Predatory Journals and Publishers

Educating researchers about predatory journals and publishers is essential to help prevent researchers mistakenly publishing in untrustworthy journals.

UKRIO has compiled a list of resources relating to predatory journals and publishers.


Guidelines and Discussion Documents

  • In this discussion document, COPE (Committee on Publication Ethics) describes the impact of predatory journals on the relevant stakeholders, evaluates proposed interventions and solutions, and present COPE’s perspective on addressing the problem going forward:
  • A useful example of an institutional resource page giving guidance about predatory journals, from the University of Portsmouth,:
  • From the University of Brunel’s library; the question, ‘How do I know whether a publisher or journal is genuine when publishing my work?’ is explored:
  • Andy Nobes from the International Network for the Availability of Scientific (INASP) writing on the AuthorAID blog, ‘A beginner’s guide to avoiding ‘predatory’ journals (using your critical thinking skills’. Published 24 July 2018.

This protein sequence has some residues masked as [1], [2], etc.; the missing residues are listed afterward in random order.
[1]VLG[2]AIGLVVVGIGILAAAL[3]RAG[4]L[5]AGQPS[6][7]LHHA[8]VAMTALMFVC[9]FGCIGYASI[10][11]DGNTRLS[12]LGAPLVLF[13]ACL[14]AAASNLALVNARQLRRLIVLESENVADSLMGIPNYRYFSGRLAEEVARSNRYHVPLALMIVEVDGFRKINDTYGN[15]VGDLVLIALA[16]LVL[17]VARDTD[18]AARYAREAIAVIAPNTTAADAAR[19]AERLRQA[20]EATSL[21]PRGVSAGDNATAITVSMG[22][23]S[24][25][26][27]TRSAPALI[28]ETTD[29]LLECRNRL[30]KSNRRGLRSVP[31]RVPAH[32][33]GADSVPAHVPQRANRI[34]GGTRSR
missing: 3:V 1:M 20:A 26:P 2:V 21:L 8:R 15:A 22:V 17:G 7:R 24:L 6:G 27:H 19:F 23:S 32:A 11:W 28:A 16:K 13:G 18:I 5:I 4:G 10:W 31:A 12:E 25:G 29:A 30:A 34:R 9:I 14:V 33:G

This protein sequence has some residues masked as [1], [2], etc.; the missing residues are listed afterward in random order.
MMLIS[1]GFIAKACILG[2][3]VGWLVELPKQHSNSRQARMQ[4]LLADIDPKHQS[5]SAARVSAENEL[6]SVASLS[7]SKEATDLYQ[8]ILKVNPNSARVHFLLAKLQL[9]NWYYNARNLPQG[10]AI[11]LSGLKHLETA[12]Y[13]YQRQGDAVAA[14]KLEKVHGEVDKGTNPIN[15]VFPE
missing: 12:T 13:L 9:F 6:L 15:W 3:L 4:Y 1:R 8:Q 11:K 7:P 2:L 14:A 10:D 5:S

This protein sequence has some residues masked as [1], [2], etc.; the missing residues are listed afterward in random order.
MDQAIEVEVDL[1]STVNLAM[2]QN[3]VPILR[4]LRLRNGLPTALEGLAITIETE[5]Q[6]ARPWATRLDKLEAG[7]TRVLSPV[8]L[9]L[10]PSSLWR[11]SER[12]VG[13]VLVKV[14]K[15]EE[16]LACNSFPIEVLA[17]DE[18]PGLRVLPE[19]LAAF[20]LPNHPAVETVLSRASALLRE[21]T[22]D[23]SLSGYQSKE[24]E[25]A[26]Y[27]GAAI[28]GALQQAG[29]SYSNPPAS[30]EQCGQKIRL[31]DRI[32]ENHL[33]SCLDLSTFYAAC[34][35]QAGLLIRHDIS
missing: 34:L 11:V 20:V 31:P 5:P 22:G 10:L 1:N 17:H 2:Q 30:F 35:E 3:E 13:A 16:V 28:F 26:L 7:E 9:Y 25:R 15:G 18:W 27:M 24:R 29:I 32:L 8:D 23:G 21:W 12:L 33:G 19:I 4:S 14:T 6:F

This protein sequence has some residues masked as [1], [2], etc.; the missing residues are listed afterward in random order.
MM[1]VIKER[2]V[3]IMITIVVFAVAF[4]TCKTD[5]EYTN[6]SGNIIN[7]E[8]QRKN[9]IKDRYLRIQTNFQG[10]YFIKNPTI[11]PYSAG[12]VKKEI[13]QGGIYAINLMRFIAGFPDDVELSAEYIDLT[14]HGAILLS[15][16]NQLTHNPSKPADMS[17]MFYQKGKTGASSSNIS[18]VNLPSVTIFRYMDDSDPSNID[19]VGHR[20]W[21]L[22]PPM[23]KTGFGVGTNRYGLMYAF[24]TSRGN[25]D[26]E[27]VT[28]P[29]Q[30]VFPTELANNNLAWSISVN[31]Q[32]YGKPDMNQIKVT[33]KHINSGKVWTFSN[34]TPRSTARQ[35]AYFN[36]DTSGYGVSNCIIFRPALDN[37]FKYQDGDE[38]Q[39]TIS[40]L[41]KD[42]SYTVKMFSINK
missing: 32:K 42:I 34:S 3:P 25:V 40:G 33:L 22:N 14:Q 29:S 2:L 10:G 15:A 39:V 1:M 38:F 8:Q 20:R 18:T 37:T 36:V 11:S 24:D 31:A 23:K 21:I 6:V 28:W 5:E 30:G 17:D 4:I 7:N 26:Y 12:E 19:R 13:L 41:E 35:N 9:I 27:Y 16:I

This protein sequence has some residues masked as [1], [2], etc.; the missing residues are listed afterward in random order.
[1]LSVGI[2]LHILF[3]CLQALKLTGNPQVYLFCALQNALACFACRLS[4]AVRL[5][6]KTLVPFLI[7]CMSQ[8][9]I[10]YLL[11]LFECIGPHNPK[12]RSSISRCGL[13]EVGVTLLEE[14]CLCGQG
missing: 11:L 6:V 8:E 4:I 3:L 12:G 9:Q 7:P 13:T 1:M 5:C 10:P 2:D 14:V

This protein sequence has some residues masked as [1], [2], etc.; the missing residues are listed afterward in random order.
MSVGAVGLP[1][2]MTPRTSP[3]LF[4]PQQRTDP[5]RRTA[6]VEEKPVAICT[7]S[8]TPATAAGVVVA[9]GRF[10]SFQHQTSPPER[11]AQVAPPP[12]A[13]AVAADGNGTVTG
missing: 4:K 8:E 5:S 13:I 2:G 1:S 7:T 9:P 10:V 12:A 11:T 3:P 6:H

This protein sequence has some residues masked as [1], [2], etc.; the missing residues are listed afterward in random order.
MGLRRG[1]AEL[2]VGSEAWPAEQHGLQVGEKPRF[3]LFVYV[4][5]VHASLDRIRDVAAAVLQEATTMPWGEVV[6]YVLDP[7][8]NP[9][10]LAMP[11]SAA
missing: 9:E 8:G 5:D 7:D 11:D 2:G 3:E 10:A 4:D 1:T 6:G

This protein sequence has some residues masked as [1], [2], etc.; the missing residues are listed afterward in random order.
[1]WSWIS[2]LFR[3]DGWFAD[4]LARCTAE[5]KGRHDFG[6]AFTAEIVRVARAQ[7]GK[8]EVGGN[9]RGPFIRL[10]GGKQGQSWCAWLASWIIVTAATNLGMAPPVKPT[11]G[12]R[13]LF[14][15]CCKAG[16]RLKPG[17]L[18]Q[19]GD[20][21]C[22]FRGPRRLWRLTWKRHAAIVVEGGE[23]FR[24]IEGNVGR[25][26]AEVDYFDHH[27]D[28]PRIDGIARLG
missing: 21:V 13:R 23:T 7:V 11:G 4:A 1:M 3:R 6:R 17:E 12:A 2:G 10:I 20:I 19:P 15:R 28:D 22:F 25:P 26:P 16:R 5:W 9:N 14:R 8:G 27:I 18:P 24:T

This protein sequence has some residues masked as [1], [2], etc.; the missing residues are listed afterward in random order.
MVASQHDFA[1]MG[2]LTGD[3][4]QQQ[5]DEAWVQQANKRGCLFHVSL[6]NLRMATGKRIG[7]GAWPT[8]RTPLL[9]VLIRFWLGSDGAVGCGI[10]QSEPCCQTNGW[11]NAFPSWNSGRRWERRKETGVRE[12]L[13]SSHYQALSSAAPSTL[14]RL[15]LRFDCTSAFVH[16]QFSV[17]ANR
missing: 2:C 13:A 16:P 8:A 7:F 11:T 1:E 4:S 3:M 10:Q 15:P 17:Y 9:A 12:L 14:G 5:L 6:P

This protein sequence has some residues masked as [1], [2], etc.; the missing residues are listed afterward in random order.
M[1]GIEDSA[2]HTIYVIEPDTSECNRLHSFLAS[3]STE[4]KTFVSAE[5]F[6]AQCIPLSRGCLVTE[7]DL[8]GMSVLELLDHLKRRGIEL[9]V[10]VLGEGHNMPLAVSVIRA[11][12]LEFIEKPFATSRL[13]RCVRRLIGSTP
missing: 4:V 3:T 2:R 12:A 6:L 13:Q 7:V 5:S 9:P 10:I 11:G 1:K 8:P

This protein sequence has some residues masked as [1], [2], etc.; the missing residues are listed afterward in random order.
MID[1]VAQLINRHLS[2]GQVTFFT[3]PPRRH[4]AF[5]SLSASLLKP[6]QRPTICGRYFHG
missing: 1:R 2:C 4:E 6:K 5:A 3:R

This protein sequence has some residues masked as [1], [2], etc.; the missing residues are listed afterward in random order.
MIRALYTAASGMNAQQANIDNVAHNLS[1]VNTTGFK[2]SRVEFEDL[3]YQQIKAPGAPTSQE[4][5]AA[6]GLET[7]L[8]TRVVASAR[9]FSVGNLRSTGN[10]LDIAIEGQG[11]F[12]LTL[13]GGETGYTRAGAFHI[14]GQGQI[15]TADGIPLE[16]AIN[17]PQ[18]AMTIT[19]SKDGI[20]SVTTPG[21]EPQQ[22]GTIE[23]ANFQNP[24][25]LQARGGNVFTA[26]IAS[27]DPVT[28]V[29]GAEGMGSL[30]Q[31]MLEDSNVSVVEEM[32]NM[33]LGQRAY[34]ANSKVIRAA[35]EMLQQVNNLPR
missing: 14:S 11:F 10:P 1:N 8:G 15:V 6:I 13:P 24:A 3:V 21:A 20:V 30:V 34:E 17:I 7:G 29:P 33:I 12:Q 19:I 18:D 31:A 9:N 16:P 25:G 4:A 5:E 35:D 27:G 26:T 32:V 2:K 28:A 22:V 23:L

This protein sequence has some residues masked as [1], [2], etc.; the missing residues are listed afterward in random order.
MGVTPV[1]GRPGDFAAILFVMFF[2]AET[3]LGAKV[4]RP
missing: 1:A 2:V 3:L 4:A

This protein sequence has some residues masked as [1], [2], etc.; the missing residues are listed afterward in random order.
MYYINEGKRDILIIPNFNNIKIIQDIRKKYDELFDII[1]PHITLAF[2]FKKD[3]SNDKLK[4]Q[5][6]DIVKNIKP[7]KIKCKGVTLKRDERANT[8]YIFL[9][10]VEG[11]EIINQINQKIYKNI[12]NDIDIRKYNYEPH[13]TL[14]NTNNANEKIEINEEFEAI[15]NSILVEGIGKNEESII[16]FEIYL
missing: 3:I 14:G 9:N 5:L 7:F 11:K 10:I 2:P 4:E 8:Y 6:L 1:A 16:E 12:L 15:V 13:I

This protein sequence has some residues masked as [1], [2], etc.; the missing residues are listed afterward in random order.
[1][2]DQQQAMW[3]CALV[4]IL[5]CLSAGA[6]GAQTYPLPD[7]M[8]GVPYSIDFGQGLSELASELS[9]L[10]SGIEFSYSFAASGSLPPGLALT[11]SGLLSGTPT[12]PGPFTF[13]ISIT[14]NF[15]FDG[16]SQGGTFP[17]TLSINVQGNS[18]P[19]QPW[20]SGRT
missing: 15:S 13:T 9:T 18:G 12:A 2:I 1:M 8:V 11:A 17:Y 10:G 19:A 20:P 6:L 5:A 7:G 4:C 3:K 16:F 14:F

• Cambell Scholarly Analytics published an A-Z list of issues regarding predatory publishing practices, with one Tweet a week going through the entire alphabet. Simon Linacre republished all 26 tweets in one place, as a primer on how to successfully deal with the phenomenon.






Last revised January 2022.



Please note that this list of resources is not intended to be exhaustive and should not be seen as a substitute for advice from suitably qualified persons. UKRIO is not responsible for the content of external websites linked to from this page. If you would like to seek advice from UKRIO, information on our role and remit and on how to contact us is available here.

UKRIO would like to thank our Advisory Board and other volunteers for their help in putting this list together.